Paul Polman, former CEO Unilever, moved the company to circular production. During his ten years at the helm, Polman made a series of acquisitions of brands making serious commitments to improving environmental and social conditions, including, in addition to Seventh Generation, Ben & Jerry’s, Dove, Lipton, Hellmann’s, and Knorr. In announcing the plan, Polman argued that “sustainability isn’t just the right thing to do, it is essential to drive business growth,” and while he faced considerable pushback from board members and powerful shareholders, he handily made the case.
In 2019, Unilever announced that the twenty-eight total Sustainable Living brands grew 69 percent faster than its other brands and accounted for 75 percent of the company’s growth. The market has most definitely taken note— Unilever delivered a whopping 290 percent return on shareholder investment over the course of Polman’s tenure. The company also reports that it avoided $1billion in costs. Polman stresses that becoming a good environmental steward is vital for attracting the best workers, as so many millennials consider a company’s commitment to environmentalism as a major factor in whether or not to accept a job offer.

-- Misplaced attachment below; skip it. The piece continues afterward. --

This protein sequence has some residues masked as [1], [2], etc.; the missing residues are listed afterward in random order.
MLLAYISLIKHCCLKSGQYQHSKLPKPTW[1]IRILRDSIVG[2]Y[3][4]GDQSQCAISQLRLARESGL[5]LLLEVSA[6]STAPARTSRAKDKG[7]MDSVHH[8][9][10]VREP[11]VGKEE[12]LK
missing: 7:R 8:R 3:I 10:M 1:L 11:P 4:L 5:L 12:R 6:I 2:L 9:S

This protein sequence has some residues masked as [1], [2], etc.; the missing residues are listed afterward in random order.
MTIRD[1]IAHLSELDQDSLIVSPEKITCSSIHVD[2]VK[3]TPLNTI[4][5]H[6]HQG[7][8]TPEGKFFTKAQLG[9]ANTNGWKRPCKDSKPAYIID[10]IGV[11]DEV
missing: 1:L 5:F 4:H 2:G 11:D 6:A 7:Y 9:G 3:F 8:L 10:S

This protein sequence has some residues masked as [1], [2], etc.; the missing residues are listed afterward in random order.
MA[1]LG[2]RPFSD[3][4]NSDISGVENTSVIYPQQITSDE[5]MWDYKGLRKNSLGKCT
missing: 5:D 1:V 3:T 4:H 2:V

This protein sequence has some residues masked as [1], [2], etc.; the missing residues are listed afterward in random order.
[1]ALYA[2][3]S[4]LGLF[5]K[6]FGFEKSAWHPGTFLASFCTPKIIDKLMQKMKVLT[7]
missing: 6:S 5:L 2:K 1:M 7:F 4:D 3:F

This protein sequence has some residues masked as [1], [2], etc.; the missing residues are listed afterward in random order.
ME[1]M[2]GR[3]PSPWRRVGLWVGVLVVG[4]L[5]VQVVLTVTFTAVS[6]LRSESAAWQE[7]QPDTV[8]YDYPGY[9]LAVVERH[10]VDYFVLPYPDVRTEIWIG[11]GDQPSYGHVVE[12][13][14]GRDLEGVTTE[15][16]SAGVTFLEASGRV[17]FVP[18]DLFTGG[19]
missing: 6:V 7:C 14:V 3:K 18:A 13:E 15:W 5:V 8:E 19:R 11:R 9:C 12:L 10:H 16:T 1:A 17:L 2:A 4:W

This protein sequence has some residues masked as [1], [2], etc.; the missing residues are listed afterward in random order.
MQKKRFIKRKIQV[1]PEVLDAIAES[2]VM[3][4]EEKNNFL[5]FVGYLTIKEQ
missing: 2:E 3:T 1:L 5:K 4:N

The Dutch electronics company Phillips is another good example. When a customer is done with their product, Philips offers to pick it up and give them the next product. They understand that most expensive part of a company’s value chain is finding the customer and keeping him or her. So, how do you keep the customer? Answer: when you are done using my product, call me and I will replace it.
Car industries work similarly – lease a car, bring it back, and get another car.
P&G is starting to do a good job of this by employing reusable models around detergent and deodorant. When they can sell a product without the packaging, their margins go up.
Consumer goods companies are all motivated to sell products with less packaging. They now realize they can improve margins while improving environmental impacts. The fact is, federal and state subsidiaries are what drive use of virgin plastic instead of recycled plastic. Most of what we see as the best priced product on the market are not because of capitalism (e.g. competition producing the best outcome), but because that industry convinced politicians to give them access to our tax dollars, enabling them to underprice their competitors.”